• 2. Re: VM CPU Demand metric weirdness
            jhboricua Novice

            vcallaway, I forgot to mention that. I did look at the power settings inside the Guest Os. It was set to the default of balanced, just like the other VMs on the cluster. Changing it to Performance had no effect so I left it back at the default.

            • 3. Re: VM CPU Demand metric weirdness
              WallyL Novice

              Another stab in the dark,

              What about the power state on the host itself?

              From the bios to the host to the guest, all the way through same same settings?


              My thought was that the hardware is reporting the ready state incorrectly to the guest.



              • 4. Re: VM CPU Demand metric weirdness
                Dee006 Hot Shot



                Have you check the disk performance and disk related metrics, how about your environment using UCS has local HDD and SAN?

                • 5. Re: VM CPU Demand metric weirdness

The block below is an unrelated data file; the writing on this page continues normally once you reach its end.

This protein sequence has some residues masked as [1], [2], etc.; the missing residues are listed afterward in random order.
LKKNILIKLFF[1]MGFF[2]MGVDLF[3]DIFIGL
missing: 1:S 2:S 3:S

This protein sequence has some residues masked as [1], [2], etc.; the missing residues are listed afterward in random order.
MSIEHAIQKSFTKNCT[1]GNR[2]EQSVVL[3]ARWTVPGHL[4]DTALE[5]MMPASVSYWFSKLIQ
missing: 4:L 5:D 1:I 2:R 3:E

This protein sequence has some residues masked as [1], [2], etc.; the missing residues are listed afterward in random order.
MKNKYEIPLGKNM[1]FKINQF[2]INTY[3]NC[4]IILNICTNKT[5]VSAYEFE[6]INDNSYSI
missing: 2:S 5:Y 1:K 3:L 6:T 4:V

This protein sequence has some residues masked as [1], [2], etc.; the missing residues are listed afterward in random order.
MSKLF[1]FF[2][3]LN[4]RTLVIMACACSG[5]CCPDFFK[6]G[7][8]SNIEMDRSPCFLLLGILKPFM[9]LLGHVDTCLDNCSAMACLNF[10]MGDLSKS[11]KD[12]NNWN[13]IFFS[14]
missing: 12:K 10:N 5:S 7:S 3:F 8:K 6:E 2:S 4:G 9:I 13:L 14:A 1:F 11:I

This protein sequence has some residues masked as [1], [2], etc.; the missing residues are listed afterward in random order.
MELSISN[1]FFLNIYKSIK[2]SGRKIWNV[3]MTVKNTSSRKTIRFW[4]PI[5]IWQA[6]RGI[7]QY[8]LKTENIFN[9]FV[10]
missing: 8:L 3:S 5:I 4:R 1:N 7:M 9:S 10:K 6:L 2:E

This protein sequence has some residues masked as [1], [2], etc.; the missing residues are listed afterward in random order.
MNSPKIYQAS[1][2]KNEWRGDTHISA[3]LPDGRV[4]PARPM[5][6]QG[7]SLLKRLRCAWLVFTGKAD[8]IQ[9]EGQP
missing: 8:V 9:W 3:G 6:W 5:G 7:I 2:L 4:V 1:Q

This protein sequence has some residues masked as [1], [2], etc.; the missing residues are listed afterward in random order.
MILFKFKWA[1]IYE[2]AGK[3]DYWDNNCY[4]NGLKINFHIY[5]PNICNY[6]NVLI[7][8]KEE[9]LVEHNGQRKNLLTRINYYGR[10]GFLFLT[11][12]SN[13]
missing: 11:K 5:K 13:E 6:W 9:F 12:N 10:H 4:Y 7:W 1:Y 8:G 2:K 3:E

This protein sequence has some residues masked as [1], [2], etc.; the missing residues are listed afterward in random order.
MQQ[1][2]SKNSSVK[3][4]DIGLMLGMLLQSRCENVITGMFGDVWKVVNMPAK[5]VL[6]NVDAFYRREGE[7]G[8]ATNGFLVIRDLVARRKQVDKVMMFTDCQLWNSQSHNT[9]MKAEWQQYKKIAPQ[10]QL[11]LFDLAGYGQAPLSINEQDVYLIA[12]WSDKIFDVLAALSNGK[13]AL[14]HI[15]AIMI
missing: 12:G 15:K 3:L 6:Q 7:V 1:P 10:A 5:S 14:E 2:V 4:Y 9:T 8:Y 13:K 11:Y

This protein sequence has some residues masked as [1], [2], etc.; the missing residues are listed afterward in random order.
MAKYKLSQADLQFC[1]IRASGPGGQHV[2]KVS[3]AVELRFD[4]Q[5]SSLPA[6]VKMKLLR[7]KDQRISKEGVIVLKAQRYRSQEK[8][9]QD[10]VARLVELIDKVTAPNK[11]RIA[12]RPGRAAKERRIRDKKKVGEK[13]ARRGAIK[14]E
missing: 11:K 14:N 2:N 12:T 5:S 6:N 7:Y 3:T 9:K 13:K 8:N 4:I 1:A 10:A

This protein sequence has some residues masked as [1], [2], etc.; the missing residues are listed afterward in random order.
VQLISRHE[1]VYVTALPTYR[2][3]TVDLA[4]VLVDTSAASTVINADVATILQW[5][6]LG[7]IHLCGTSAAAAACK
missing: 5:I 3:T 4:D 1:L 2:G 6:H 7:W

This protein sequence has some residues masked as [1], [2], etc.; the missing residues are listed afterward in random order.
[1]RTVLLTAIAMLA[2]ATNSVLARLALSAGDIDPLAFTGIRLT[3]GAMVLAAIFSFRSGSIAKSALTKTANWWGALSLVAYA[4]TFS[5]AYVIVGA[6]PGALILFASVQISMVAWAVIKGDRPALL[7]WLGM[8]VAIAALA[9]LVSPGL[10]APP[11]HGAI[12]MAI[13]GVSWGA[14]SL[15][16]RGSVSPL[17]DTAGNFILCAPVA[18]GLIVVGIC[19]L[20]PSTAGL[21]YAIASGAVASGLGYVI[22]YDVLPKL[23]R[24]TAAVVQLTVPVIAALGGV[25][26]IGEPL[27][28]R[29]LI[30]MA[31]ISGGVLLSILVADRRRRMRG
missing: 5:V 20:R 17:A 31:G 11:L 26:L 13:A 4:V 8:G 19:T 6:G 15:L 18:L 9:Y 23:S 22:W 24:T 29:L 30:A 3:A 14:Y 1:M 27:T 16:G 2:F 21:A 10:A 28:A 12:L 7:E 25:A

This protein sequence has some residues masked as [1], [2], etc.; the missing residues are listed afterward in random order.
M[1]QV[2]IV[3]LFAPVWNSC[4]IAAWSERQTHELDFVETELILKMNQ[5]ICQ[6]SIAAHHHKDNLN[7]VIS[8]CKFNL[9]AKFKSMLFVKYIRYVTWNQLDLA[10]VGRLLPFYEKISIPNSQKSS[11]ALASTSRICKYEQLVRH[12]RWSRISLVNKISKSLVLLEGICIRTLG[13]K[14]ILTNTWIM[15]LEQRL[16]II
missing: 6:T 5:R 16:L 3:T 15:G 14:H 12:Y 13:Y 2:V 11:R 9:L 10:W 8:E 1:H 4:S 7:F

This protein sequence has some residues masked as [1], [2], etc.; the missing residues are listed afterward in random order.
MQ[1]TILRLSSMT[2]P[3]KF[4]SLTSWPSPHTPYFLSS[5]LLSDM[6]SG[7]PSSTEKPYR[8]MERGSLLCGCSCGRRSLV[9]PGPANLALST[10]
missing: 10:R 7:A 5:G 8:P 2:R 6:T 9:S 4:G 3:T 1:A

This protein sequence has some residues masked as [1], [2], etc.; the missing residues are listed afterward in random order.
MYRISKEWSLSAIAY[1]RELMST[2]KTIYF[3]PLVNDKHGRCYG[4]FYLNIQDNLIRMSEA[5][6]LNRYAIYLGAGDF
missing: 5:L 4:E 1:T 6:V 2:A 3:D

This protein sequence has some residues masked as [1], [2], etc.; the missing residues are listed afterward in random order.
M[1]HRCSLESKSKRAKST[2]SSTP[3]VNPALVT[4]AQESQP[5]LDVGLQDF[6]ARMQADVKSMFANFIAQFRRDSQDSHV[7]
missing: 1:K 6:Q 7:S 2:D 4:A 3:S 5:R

jhboricua Novice

                  WallyL - Yes, power settings have been verified through the entire stack. As I mentioned on my original post, It is unlikely to be power management related as only these two VMs are affected regardless of which host they live on but the rest of the SQL VMs are not experiencing the issue.


                  Dee006 - Host boot from and have datastores running on XtremeIO arrays. Even if I stop SQL, which is the major consumer of resources on the VM for CPU and Disk, the CPU demand counter won't drop on the idle VM.

                  • 6. Re: VM CPU Demand metric weirdness
                    jhboricua Novice

                    Found it!